Are you certain your new managers and supervisors fully understand the laws that govern your business and the people relations within it?

If not, you’re leaving yourself wide open to a lawsuit and more importantly, you’re not allowing your business to thrive in the way that it could.

In general, new managers and supervisors fall prey to two different types of common pitfalls. They typically don’t understand the legal side of their new responsibilities and often lack the necessary soft skills, such as communication, that leadership requires.

There are 3 big legal issues supervisors tend to get trapped in.

1. They don’t understand the Family Medical Leave Act. I often see that managers don’t understand if they’re required to give family medical leave and, if they are, what it really means.

The Family and Medical Leave Act of 1993 (FMLA) is a United States federal law requiring covered employers to provide employees job-protected and unpaid leave for qualified medical and family reasons, up to 12 weeks within a 12-month period. Medical leave doesn’t have to be 12 weeks all at once; it can be intermittent.

For example, say a pregnant woman experiences complications and needs to take time off to go for testing or perhaps a little bedrest before delivery, but is able to come back to work. Of course, after she delivers she’ll also have time off.

In this scenario, the time for the FMLA isn’t one continuous span. Under the law, it can be in spits and fits going along! This woman has certain rights and managers often don’t understand that they need to accommodate those rights.

2. They don’t understand the Americans with Disabilities Act. This law, like the Family Medical Leave Act, is commonly misunderstood. Most supervisors don’t understand that they may need to accommodate someone’s disability if doing so will help someone perform job tasks.

For example, say a man is on a fifty-pound weight-lifting restriction. He’s applying for a job that would require him to lift seventy pounds once or twice per day. Some managers would automatically say that he isn’t qualified for the position.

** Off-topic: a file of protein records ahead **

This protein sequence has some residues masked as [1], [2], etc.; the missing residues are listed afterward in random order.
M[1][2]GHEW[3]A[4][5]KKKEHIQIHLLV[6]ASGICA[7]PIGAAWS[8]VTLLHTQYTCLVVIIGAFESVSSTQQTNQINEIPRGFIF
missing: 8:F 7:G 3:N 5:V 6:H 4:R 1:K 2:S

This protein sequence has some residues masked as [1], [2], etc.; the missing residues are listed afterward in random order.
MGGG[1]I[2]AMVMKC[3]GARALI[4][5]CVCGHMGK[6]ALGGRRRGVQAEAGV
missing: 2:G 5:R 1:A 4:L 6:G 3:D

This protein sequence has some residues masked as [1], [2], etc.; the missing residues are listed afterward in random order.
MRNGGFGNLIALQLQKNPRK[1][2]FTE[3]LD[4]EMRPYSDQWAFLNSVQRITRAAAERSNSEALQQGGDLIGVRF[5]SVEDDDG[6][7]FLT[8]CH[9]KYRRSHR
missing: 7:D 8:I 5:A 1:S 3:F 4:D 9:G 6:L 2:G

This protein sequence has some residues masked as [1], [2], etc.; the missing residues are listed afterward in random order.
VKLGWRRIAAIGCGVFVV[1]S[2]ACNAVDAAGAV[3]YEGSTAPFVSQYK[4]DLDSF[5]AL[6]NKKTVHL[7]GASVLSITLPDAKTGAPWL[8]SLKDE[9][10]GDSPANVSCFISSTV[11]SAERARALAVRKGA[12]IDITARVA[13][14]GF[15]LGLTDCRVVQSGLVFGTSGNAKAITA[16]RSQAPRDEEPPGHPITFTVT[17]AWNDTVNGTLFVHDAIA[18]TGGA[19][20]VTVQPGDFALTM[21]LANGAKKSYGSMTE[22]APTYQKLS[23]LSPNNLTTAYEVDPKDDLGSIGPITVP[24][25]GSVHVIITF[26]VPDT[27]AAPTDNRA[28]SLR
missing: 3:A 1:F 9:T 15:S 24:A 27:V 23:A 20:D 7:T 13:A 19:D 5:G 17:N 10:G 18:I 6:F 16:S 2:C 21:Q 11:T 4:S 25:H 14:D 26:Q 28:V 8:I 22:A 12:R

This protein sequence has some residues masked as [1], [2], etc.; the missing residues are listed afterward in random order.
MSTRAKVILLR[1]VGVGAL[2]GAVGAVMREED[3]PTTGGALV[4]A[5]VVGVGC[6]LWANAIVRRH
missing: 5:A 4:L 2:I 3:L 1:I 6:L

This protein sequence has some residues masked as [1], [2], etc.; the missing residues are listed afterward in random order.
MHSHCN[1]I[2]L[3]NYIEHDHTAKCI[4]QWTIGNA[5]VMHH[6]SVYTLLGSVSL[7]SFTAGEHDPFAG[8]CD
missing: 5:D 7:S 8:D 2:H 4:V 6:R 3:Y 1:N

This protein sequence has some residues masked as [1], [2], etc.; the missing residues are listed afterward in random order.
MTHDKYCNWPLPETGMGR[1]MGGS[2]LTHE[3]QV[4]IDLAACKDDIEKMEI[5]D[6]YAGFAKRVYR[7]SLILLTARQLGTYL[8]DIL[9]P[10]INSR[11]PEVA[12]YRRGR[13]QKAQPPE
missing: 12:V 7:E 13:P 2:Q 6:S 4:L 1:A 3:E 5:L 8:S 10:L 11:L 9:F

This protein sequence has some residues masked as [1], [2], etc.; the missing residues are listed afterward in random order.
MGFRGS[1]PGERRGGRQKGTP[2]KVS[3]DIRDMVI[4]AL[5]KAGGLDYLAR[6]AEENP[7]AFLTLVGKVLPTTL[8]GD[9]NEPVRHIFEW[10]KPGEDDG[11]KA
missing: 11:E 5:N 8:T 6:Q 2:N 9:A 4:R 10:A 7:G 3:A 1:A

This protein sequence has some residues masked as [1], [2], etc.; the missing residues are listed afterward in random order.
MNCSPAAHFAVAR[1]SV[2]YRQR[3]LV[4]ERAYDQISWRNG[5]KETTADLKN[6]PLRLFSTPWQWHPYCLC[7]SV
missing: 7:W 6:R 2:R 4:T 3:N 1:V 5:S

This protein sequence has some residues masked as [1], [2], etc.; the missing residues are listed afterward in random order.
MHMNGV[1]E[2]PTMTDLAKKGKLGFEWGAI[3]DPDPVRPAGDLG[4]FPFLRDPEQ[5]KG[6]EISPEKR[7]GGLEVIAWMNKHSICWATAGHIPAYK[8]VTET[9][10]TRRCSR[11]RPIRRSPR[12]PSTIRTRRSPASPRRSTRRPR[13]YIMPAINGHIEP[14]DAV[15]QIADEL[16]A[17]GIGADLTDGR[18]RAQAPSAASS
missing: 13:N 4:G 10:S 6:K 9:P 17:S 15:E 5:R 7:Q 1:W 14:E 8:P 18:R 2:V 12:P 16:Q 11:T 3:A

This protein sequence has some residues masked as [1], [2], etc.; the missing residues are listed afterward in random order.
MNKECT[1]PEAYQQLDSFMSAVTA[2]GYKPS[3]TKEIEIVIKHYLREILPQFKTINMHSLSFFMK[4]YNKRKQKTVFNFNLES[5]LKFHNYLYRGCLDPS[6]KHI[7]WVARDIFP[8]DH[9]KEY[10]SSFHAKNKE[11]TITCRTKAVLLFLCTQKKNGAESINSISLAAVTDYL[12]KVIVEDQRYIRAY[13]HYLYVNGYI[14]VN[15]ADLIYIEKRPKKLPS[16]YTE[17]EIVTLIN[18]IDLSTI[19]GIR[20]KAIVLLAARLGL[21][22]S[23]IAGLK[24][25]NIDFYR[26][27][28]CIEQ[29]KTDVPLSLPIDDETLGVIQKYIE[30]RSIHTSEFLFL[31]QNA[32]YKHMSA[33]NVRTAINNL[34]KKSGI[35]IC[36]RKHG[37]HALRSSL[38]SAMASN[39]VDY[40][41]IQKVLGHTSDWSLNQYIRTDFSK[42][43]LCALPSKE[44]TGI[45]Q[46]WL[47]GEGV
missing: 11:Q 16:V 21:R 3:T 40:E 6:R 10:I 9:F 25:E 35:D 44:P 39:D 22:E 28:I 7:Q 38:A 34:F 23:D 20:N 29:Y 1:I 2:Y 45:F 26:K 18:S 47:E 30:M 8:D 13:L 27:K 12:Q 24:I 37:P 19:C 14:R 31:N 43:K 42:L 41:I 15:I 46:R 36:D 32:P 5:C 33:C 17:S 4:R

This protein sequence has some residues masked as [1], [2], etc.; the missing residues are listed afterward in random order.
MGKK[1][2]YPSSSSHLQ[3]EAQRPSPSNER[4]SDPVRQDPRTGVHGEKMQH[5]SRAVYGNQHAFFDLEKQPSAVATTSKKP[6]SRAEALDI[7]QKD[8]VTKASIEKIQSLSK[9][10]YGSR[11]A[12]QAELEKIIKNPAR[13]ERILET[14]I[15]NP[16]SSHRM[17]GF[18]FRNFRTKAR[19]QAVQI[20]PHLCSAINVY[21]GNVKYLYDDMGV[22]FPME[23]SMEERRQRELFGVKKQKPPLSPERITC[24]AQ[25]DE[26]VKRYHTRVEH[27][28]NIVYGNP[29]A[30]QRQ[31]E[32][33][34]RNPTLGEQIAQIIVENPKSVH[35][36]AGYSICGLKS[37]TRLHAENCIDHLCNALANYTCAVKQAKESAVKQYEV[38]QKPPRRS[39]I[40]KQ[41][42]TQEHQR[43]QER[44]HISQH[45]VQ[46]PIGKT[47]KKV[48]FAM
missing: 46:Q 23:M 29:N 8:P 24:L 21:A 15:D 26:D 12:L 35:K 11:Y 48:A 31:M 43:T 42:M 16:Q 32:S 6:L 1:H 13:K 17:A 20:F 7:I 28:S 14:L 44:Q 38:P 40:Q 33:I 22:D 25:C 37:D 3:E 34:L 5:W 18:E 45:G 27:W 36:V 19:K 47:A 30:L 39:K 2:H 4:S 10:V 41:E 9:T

But under this act, the ability to lift seventy pounds only once or twice per day is a minor job requirement. Management may have to accommodate him by removing that job duty from the list.

3. Managers and supervisors are uneducated about workplace discrimination. Discrimination in the workplace covers many different areas, but one big area is gender-based discrimination.

Many supervisors still think that sexual harassment takes the form of an old boss chasing his secretary around the desk. But today’s sexual harassment is a lot subtler than that.

And, we find that 30% of all sexual harassment cases are being reported by men. When I talk to new supervisors, they’re in disbelief that men would file a sexual harassment claim. Part of the problem is they need to recognize that anyone can be harassed or discriminated against.

Not taking employee complaints seriously when they say they’re being treated unfairly, picked on, or harassed is a huge red flag. When I ask supervisors why they don’t act, they usually say it’s because they don’t know what to do.

Then they end up saying something stupid like “Man up” or “Tough it out” which, well, you can guess how well that goes over. It just adds gas to the fire!

Resolution of these legal issues starts at the company level with training.

Often, new supervisors are promoted because they were the best widget maker and the company needs a widget-making supervisor. That sounds logical until you look further and realize that the skills needed to be an effective leader are very different skills than those needed to assemble widgets.

This is why the company must provide training to new supervisors on the legal side as well as concepts such as time management, project management, and employee relations. We do new supervisors a disservice if we don’t train them in their new job roles.

No organization can thrive without strong leadership at each level of the organization. If the leaders fail, the employees will fail as well. Where will that leave your business?

If your management team doesn’t fully understand the laws surrounding your business, you’re leaving yourself open to a lawsuit as well as other issues.

But don’t worry, TurboExecs can help!

Contact me here to find out how I can help you train supervisors proactively, so they can handle things like workplace harassment before a lawsuit happens. If you’re already struggling with compliance issues, TurboExecs can help facilitate discussions to bring resolution before things get too out of control.

Next month, I’ll be sharing the 2 other common pitfalls new managers and supervisors fall prey to. Stay tuned!

Successfully yours,
Ed

P.S. If your management team doesn’t fully understand the laws surrounding your business and the people in it, contact me here to find out how TurboExecs can help with training and facilitating conflict resolution before things get too out of control!